Race & Sugar Sweetened Beverages: A Targeted Health Nightmare

Photo by Blake Wisz on Unsplash

The risk of diabetes directly correlates with body weight. In America, the obesity epidemic begins in childhood. The consumption of high sugar-sweetened carbonated beverages is common in kids and predicts the occurrence of both obesity and dental disease. The dental diseases are predictably caries and periodontal disease. Parents and health care workers are challenged to reverse the trend towards the overconsumption of these high-sugar drinks through education and early interventions.

However, access to health care workers and high-quality culturally-appropriate educational materials is not evenly distributed. Major differences exist in eating habits and access to care between children in rural and urban areas, particularly in ethnic minority people. Minorities often have limited access to care, either due to geographic, economic, or educational barriers. Many minorities do not recognize the risks implicit in certain health-related behaviors such as drinking large volumes of high-calorie, high sugar energy drinks.

A recent study by Rudiak1 explored the extent of health care disparities in rural North Carolina. Her goal was to understand the relationship between the consumption of sugar-sweetened beverages, obesity, and dental caries prevalence by race and demographics. The study evaluated data from the Women, Infants, and Children (WIC) program in a rural health department, working with a public health nurse and a bilingual nutritionist. The study population was the mothers of 31 children of whom 10 were white, 14 were Latino, and 7 were black. All children were between the ages of 2 and 5. The purpose of this study was to examine the consumption of SSB among children living in rural eastern North Carolina in relation to body mass index and dental caries.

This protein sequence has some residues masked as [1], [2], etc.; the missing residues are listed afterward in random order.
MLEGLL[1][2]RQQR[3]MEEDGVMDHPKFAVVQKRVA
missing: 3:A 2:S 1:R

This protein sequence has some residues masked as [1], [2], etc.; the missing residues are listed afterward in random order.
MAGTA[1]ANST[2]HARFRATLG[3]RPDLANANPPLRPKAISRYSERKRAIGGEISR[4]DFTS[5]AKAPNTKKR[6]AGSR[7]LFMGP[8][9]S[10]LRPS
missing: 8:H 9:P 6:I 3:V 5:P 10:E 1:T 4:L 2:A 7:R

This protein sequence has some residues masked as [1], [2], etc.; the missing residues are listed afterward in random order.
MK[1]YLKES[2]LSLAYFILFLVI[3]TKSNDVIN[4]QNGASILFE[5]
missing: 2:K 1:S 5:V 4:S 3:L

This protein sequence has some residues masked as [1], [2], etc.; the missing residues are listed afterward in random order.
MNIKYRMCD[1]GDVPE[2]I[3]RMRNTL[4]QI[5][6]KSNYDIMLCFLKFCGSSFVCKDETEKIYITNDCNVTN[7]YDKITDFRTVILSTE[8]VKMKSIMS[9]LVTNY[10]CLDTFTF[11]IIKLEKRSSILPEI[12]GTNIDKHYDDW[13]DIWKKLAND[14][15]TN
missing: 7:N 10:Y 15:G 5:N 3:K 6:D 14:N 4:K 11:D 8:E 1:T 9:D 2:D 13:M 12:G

The team identified the overconsumption of sugar-sweetened beverages in 87% of the children studied. Latino children were most likely to be obese (56%). Notably, 29% of children between the ages of 2 and 3 were obese.

This study documented the urgent need for health care and educational interventions regarding childhood consumption of high-sugar beverages, particularly in the Latino population. This is a population that is already genetically predisposed to diabetes that is difficult to control.2 Targeted initiatives by health care workers and nutritionists may help to reach this group of people using culturally-relevant educational materials presented in different languages as indicated.

The study raised the issue of false advertising regarding sugar-sweetened beverages in rural communities. Some of this advertising may be crafted in such a way as to target certain populations, perhaps touting health benefits or social acculturation and acceptance by non-minorities. Health care providers are urged to review the marketing materials that are being served to their patients and intervene when necessary.

References

  • 1=Rudiak GE. An Examination of Sugar-Sweetened Beverage Consumption Among Young Children in Eastern North Carolina: A Program Evaluation. (Honors Thesis, East Carolina University). Retrieved from the Scholarship. (http://hdl.handle.net/10342/7319.)
  • Pérez-Escamilla R, Putnik P. The role of acculturation in nutrition, lifestyle, and incidence of type 2 diabetes among Latinos. The Journal of Nutrition. 2007 Apr 1;137(4):860-70.